PUTRAJAYA (AFP) - Malaysian Prime Minister Mahathir Mohamad said on Friday (July 6) a controversial Indian Islamic preacher allegedly wanted in his home country for terror-related activities and hate speech will not be sent back.
Mr Zakir Naik, a radical television preacher, reportedly left India in 2016 and subsequently moved to largely Muslim Malaysia, where he was granted permanent residency.
According to Indian media reports, New Delhi asked for him to be extradited in January. The two countries have an extradition treaty.
"As long as he is not creating any problem, we will not deport him because he has been given permanent residency status," Tun Dr Mahathir said at a news conference in administrative capital Putrajaya outside Kuala Lumpur, when asked about the reports.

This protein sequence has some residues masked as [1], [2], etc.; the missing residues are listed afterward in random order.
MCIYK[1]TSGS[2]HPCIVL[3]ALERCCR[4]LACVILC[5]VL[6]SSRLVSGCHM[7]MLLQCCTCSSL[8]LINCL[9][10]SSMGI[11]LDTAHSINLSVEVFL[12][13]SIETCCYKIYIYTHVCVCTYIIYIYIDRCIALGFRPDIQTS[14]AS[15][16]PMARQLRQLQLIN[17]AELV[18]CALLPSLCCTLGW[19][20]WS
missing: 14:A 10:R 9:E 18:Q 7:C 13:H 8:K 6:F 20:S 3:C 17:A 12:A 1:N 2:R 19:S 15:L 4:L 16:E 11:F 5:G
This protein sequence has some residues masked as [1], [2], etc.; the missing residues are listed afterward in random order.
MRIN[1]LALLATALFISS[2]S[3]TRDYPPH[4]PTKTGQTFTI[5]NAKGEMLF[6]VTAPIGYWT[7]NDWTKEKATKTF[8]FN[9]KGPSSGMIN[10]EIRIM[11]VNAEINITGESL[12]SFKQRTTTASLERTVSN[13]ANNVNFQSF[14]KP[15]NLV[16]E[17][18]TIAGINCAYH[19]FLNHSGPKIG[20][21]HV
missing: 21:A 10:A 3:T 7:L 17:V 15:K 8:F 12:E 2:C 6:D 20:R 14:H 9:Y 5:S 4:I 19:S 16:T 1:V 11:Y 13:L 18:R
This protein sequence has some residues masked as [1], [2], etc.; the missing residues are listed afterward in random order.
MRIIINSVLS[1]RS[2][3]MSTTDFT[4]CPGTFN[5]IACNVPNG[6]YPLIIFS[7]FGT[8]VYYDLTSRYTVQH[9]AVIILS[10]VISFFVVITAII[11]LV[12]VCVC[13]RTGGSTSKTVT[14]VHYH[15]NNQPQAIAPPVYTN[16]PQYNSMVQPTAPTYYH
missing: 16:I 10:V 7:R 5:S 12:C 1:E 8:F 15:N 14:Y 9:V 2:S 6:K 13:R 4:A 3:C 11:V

The reports say India had asked for Mr Naik to be sent back for allegedly inciting youth to engage in terror activities via his hate speeches.
Mr Naik, 52, has described the media reports as "totally baseless and false", adding that he has no plans to return to India until he felt "safe from unfair prosecution".
In 2010 Mr Naik was reportedly barred from entering Britain after the Home Secretary cited "numerous comments" which showed his "unacceptable behaviour".
In a July 2008 TV broadcast Mr Naik suggested that Al-Qaeda was not responsible for flying hijacked airliners into New York's World Trade Center on September 11, 2001, killing almost 3,000 people.
Neither Indian nor Malaysian officials have confirmed the extradition request or the existence of any charges again Mr Naik.